Click here to view



   Conversion of War-Related Stress, Anxiety, and Depression to Dementia or Alzheimer's Disease Top


Traumatic events experienced any time in life can have a lasting mental health effect characterized by depression, anxiety, and PTSD.[43] [Table 2] shows studies from various countries with war-related mental health conditions. In 2019, an estimation of mental disorders in the war conditions found that 22.1% of the conflict-affected population is affected by depression, anxiety, PTSD, or other neurological disorders at any time point.[30] A study on stress in military volunteers found progressive deterioration in cognitive function during stressful combat-like training (e.g. reaction time and vigilance, memory, and logical reasoning) compared to baseline prestress function.[68] High prevalence of mild cognitive impairment (MCI) and dementia is also reported in military personnel who are continuously exposed to stressful environment in the war zones.[69] Due to development of mental health conditions such as stress, depression, anxiety, and PTSD in a war-affected population, there are chances of conversion to dementia and AD-like disorders.
Table 2: Studies from various countries, population of which has stress, posttraumatic stress disorder, depression, anxiety, dementia etc., due to exposure to war related conditions

Click here to view


Studies have also shown that history of depression and PTSD further increases risk of dementia.[66],[67]

The underlying reasons of conversion of PTSD to dementia are not clear; however, several symptoms of PTSD such as sleep impairment[70] may contribute to reduction in hippocampal volume and abnormal protein processing besides the accumulation of amyloid-beta (Aβ), tau, and hyperphosphorylated tau,[71],[72] which are the signs of dementia and AD.

Stress leads to activation of norandrogenic pathways which stimulate the release of cortisol via HPA axis activation, and hence, under stress and depression, the serum and cerebrospinal fluids levels of cortisol are elevated. The elevation in levels of cortisol may increase Aβ brain burden which may consequently induce cerebral AD pathology.[65]

As the mechanisms of how stress and PTSD lead to dementia or AD are not clearly understood (other than HPA axis involvement), it is attractive to analyze the neuroimmunological effectors in PTSD and dementia in a defined war-affected population making it ideal to examine. It is well known that there is increasing incidence of wars and conflicts in the world. It may render the local population and the armed forces to dementia and AD later in life. This raises the importance of nonpharmacological and cost-effective rehabilitative therapies, including yoga and mindfulness. It has been postulated that yoga acts by alteration of HPA axis and sympathetic nervous system, thus reducing the stress-induced hormonal activation.[73] Thus, yoga and mindfulness might be useful not only in the management of stress, PTSD, and depression but also an early prevention of dementia and AD in the war-affected population and affected military personnel.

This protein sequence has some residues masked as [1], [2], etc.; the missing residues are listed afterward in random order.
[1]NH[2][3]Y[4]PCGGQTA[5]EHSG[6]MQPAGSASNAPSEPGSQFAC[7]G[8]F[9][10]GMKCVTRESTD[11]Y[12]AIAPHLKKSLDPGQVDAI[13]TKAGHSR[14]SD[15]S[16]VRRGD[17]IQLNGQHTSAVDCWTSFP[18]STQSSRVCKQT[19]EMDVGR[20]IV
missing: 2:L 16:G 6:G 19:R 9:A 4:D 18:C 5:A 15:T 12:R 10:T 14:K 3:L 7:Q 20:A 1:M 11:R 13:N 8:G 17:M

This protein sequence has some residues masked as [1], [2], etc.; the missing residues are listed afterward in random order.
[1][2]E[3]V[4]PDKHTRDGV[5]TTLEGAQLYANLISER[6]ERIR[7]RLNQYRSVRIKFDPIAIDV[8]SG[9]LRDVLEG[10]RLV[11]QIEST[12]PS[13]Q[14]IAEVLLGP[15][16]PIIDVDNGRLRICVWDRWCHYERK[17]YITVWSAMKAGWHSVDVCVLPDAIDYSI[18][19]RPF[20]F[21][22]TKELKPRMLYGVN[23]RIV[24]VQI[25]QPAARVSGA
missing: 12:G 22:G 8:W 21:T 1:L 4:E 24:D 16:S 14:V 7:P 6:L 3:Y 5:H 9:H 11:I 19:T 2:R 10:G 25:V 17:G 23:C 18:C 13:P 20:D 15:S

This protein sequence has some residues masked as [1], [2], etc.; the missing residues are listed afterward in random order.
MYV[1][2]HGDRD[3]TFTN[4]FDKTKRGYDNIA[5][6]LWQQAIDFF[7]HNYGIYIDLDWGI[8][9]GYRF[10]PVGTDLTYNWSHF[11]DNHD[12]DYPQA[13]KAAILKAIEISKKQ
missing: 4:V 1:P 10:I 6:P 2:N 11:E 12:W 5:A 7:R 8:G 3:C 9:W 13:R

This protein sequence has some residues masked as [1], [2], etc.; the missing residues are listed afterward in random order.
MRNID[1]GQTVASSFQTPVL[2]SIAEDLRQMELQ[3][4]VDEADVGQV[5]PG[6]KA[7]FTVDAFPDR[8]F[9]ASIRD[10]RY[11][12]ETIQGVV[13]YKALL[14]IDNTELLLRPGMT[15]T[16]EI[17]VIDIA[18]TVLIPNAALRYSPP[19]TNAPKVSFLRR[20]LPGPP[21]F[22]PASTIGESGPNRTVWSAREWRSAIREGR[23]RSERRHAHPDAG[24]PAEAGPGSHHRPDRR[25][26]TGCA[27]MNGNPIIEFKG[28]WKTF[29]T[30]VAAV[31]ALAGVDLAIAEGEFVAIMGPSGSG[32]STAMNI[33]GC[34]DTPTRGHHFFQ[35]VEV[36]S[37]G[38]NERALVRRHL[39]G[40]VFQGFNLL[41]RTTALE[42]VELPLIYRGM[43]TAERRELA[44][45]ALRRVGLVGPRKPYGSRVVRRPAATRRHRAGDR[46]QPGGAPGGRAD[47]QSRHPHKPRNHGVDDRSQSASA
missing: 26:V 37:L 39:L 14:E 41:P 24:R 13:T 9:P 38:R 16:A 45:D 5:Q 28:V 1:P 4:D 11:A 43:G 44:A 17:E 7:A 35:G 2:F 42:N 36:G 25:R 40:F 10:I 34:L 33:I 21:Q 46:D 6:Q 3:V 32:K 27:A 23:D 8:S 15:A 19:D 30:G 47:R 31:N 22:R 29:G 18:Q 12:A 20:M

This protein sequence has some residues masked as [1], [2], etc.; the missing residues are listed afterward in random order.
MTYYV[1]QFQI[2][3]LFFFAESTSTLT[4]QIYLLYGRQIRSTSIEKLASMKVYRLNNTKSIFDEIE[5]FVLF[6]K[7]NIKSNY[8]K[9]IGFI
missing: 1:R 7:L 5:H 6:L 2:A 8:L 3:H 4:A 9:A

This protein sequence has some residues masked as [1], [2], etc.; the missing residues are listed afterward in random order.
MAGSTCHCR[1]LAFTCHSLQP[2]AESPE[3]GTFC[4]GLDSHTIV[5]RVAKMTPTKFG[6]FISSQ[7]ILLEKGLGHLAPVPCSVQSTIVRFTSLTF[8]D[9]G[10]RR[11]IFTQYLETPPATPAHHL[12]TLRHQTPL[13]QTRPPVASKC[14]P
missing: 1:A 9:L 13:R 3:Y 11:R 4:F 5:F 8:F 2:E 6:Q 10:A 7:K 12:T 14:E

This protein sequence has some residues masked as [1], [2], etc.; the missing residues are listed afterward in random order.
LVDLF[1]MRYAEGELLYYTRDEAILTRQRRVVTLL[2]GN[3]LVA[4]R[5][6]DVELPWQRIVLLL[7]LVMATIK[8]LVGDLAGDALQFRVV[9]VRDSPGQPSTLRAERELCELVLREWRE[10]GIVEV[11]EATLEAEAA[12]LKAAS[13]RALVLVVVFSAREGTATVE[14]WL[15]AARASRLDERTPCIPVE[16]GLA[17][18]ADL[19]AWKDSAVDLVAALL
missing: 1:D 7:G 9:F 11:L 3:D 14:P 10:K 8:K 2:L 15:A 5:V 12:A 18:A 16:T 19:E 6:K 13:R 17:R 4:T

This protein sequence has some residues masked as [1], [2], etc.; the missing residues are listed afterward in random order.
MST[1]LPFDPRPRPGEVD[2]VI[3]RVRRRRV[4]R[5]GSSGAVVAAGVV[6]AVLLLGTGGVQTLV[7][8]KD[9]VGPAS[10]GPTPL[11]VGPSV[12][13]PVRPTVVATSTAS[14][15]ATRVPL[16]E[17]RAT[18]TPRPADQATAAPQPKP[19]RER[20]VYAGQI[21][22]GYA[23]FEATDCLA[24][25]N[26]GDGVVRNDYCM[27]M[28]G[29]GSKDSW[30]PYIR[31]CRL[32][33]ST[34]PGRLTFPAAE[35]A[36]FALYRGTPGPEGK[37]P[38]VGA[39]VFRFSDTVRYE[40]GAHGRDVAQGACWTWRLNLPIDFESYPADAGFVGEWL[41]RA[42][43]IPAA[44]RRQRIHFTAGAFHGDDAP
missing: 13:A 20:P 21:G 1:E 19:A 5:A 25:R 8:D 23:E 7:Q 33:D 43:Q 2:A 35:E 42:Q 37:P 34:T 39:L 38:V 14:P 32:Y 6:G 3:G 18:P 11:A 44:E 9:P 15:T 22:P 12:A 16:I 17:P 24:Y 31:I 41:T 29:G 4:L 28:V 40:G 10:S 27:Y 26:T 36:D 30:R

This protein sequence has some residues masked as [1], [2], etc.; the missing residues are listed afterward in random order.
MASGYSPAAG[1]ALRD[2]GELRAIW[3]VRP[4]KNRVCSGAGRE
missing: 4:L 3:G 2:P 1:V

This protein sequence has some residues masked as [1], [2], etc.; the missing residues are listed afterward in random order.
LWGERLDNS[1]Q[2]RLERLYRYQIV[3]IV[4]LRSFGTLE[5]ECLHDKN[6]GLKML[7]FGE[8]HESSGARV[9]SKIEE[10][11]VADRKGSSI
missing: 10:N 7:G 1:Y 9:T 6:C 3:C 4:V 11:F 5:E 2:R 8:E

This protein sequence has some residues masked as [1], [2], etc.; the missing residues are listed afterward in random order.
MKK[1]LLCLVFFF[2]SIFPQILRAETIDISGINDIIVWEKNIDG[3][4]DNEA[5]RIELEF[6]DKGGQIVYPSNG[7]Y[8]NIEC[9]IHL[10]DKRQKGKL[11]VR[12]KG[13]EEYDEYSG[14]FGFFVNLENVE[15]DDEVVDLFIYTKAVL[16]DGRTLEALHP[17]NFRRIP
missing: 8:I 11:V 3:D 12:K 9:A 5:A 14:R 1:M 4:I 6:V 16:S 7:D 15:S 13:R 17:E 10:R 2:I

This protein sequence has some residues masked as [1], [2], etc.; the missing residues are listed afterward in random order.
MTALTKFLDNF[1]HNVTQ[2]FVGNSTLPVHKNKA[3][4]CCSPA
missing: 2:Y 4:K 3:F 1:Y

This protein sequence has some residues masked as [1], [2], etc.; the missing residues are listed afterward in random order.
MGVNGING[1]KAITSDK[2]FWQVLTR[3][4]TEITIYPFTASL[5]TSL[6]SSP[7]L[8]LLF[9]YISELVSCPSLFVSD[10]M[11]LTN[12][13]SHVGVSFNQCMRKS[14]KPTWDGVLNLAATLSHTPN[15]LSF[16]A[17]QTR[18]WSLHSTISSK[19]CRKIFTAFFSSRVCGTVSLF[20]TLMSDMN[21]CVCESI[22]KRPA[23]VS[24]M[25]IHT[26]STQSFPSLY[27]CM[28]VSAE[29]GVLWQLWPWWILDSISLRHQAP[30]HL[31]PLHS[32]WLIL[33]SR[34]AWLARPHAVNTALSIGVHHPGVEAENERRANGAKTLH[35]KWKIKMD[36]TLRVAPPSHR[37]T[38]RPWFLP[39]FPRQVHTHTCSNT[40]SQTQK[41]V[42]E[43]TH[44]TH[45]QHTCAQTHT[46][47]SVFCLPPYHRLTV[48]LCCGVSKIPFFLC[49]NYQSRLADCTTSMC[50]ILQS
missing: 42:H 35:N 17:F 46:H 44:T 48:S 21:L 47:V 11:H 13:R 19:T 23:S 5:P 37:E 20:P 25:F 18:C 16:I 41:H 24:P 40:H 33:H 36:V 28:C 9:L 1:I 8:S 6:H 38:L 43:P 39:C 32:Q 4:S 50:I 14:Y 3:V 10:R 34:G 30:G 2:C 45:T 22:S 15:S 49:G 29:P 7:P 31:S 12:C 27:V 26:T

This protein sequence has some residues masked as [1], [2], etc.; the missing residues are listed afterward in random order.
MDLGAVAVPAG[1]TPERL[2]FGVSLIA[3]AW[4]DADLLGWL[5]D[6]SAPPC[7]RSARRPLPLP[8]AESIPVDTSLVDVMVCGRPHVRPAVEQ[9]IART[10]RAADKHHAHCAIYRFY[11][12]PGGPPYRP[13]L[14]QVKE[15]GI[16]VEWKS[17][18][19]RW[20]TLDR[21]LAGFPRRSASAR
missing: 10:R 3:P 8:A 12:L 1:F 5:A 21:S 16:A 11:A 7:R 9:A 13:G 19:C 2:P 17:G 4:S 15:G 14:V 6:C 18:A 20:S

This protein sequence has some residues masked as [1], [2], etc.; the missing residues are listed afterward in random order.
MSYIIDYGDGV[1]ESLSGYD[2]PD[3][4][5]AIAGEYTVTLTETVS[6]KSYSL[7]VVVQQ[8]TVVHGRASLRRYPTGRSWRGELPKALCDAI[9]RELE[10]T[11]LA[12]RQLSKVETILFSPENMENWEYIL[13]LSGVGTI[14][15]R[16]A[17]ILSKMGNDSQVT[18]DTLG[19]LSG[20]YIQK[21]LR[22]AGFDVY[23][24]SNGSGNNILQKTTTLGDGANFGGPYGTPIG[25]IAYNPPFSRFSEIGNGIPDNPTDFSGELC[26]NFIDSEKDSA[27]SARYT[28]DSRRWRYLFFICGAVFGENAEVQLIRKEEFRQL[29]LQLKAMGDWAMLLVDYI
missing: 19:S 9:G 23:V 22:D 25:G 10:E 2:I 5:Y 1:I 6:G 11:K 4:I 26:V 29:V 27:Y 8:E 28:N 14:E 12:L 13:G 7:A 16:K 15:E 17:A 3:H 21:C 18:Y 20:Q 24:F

Yoga and mindfulness have not been identified as a rehabilitative intervention for this population due to lack of studies describing the effects and benefits of yoga for war-related mental health conditions. Furthermore, very limited molecular studies in the field of yoga have been conducted in the context of stress, depression, PTSD, MCI, and dementia. This highlights the need of more studies on homogenous populations which could generate evidence whether yoga and mindfulness can be useful as a rehabilitative and preventive intervention such as war-related mental health and PTSD.


   Failure of Pharmacological Drugs for Treatment of Dementia and Alzheimer's Disease Top


Current treatment strategies are widely believed to provide symptomatic and limited relief in AD, dementia, and MCI pathologies.[70] As the current pharmacological research is based on the reductionist and whole-person approach in the field of stress and dementia,[71] repeated failure in developing pharmacotherapeutics in such complex disorders has raised questions about the efficacy of existing drugs used to treat AD and related dementia.[72] Currently, the FDA has approved a few drugs for cognitive improvement in the AD patients. These medications include choline esterase inhibitors such as donepezil and galantamine. These drugs, however, provide only symptomatic relief and have their side effects.[73] Donepezil and galantamine have been found to be helpful in neurological functions in patients with poststroke cognitive impairment but have not been shown to alter the neuroendocrine system.